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Inguinal hernias are the most common abdominal hernias (about 90%) and are seen most often in men. (Femoral hernias are more common for women.) They are a caused by a loop of intestine passing through a weak point in the abdomen and forming a bulge visible through the skin.
Inguinal hernias occur above the level of the inguinal ligament , a ligament that runs from the anterior superior iliac spine of the pelvic bone, to the pubic tubercle of the pubic bone . There are two types of inguinal hernia, direct and indirect hernias, and they have slightly different causes. The two types can be defined anatomically by whether they are lateral (indirect) or medial (direct) to the inferior epigastric artery .
Indirect inguinal hernias
An indirect inguinal hernia is ultimately the result of the failure of embryonic closure of the internal inguinal ring after passage through it of the testicle and the trailing supply of blood vessels and nerves which make up the spermatic cord. The internal ring, which is the beginning of the inguinal canal, was initially formed by the processus vaginalis , a fold of peritoneum which breaches the abdominal wall to make way for the descending testicle. An indirect hernia occurs when intra-abdominal contents, commonly including preperitoneal fatty tissues and intestines, traverse the ring to enter the inguinal canal. As time passes, the hernia contents may enlarge, extend the length of the canal, and even exit the canal through the external inguinal ring into the scrotum. During surgical repair, or herniorraphy , a surgeon recognizes the "indirect" hernia by noting that its bulge begins lateral to the inferior epigastric vessels, indicating that it arose at the top of the inguinal canal. Conversely, the "direct" inguinal hernia enters part way down the canal through a weak point in the canal's posterior wall, and its bulge is noted to be medial to these vessels.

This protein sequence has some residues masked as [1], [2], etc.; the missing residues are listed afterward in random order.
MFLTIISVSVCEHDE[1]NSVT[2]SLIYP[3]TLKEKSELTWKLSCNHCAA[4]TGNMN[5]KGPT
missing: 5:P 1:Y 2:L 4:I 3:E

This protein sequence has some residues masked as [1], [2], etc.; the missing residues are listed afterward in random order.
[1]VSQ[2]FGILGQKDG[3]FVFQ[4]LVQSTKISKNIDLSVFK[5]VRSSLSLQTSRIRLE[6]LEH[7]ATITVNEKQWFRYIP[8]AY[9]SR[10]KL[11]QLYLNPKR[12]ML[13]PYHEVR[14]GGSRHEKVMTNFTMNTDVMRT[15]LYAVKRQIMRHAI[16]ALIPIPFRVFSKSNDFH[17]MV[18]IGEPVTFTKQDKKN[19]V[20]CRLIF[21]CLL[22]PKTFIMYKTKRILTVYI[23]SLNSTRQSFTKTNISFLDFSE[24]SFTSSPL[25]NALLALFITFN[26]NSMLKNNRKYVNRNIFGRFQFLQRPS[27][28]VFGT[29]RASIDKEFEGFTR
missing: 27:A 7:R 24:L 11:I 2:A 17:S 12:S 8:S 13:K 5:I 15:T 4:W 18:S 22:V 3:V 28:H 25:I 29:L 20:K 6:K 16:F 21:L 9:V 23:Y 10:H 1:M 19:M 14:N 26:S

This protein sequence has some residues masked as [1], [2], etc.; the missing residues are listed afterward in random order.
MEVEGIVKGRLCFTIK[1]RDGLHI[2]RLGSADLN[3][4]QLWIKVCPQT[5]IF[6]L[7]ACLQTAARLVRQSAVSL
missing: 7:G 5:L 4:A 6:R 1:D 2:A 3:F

Direct inguinal hernias
A direct inguinal hernia protrudes through a weakened area in the back of the inguinal canal, entering the inguinal triangle , an area defined by rectus abdominis muscle, the inguinal ligament and the inferior epigastric artery .
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